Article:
KDB indicates forbearance on SsangYong Motor loans

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KDB indicates forbearance on SsangYong Motor loans

The main creditor bank of SsangYong Motor on Monday rolled over the carmaker's 90 billion won ($7.5 million) worth of debt maturing this month to help it stay afloat amid the new coronavirus outbreak.
The state-run Korea Development Bank (KDB) extended the deadline for the payment of 70 billion won maturing on Monday and 20 billion won maturing on July 19 to the end of this year, a KDB spokesman said over the phone.
KDB Executive Director Choi Dae-hyon said last week that it will be hard to extend a fresh loan to SsangYong Motor, but it won't demand repayment on existing loans to the carmaker if foreign financial institutions roll over their debts to the carmaker.
As of Monday, SsangYong Motor has 199 billion won worth of short-term debt that has to be paid back to the KDB and foreign lenders such as JP Morgan, BNP Paribas and Bank of America within the next 12 months.
SsangYong Motor has struggled with declining sales due to a lack of new models and Mahindra's recent decision not to inject fresh capital into the Korean unit.
Mahindra said earlier this year it will inject 230 billion won into SsangYong for the next three years after obtaining approval from its board. But its board voted against the investment plan in April, as the Covid-19 pandemic continues to affect vehicle sales in global markets.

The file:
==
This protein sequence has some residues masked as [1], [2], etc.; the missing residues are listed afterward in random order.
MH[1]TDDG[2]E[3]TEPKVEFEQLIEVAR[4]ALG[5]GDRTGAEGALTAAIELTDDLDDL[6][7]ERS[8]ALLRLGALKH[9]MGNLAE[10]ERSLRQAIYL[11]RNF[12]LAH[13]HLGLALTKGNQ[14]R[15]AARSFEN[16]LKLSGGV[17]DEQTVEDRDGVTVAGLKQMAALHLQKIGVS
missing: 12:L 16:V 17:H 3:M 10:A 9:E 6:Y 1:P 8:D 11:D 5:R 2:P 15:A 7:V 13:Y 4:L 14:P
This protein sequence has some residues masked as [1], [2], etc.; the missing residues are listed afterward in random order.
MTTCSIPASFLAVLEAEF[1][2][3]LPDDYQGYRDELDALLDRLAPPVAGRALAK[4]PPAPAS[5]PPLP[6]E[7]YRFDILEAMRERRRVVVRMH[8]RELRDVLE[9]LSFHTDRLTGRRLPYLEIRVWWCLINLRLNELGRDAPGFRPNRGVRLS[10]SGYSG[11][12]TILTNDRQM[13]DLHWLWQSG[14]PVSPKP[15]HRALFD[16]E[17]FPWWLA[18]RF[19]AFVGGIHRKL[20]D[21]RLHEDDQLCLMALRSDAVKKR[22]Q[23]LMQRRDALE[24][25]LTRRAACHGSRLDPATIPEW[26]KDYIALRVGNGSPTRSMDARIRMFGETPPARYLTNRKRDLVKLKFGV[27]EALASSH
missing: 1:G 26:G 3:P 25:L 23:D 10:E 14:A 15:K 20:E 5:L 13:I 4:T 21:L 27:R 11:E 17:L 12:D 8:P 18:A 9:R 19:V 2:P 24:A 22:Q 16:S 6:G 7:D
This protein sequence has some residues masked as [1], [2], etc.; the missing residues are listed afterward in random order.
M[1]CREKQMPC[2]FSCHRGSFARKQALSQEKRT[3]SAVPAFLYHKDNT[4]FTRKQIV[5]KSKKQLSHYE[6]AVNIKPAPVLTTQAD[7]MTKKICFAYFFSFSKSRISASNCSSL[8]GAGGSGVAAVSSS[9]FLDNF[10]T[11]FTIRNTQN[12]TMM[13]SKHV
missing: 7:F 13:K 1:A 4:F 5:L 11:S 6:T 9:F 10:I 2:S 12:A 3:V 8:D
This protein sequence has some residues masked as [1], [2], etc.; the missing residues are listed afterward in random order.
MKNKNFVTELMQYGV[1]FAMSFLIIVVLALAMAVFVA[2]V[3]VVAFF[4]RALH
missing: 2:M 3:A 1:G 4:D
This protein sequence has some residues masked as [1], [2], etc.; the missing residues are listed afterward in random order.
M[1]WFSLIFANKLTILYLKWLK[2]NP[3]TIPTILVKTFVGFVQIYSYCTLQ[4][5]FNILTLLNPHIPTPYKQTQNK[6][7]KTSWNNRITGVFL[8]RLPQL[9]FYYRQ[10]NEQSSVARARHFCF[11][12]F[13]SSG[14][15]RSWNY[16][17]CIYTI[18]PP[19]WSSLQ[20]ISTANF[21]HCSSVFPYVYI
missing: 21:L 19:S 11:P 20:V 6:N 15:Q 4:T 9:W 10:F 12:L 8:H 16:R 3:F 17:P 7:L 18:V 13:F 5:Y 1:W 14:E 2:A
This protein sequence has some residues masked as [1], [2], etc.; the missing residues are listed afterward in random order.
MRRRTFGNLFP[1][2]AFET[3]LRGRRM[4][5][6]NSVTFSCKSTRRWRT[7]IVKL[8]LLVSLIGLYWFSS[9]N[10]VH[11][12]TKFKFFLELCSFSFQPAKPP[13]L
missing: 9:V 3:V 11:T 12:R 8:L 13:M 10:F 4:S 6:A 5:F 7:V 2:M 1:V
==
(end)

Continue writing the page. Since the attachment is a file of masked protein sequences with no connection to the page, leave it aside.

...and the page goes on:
Instead of the proposed 230 billion won, Mahindra said it would consider a "special one-time infusion" of up to 40 billion won over the next three months to help SsangYong continue operations.
The one-time cash injection falls far short of the 500 billion won Goenka said is needed to turn SsangYong around by 2022.
SsangYong continued to report net losses in the past 13 quarters through the first quarter of this year.
In the first quarter, its net losses deepened to 193.54 billion won from 26 billion won a year earlier. Its sales from January to May fell 32 percent to 39,206 vehicles from 58,030 a year ago.
From January to June, the SUV-focused carmaker's sales fell 28 percent to 49,387 vehicles from 68,189 units last year.
Its lineup consists of the flagship G4 Rexton, as well as the Tivoli, Korando and Rexton Sports.
In 2011, Indian carmaker Mahindra & Mahindra acquired a 70 percent stake in SsangYong Motor for 523 billion won. Mahindra currently owns a 74.65 percent stake in the carmaker.
Mahindra is in the process of selling the Korean unit by picking a lead manager for a potential exit from the loss-making subsidiary, according to industry sources.
Last month, Mahindra hinted at the possibility of giving up control of SsangYong Motor, as Managing Director Pawan Goenka said that SsangYong needs a new investor and that Mahindra is working with the company for that purpose.
Mahindra's Deputy Managing Director Anish Shah reportedly said the Indian company will not remain the biggest shareholder if an investor purchases a controlling stake in SsangYong. 
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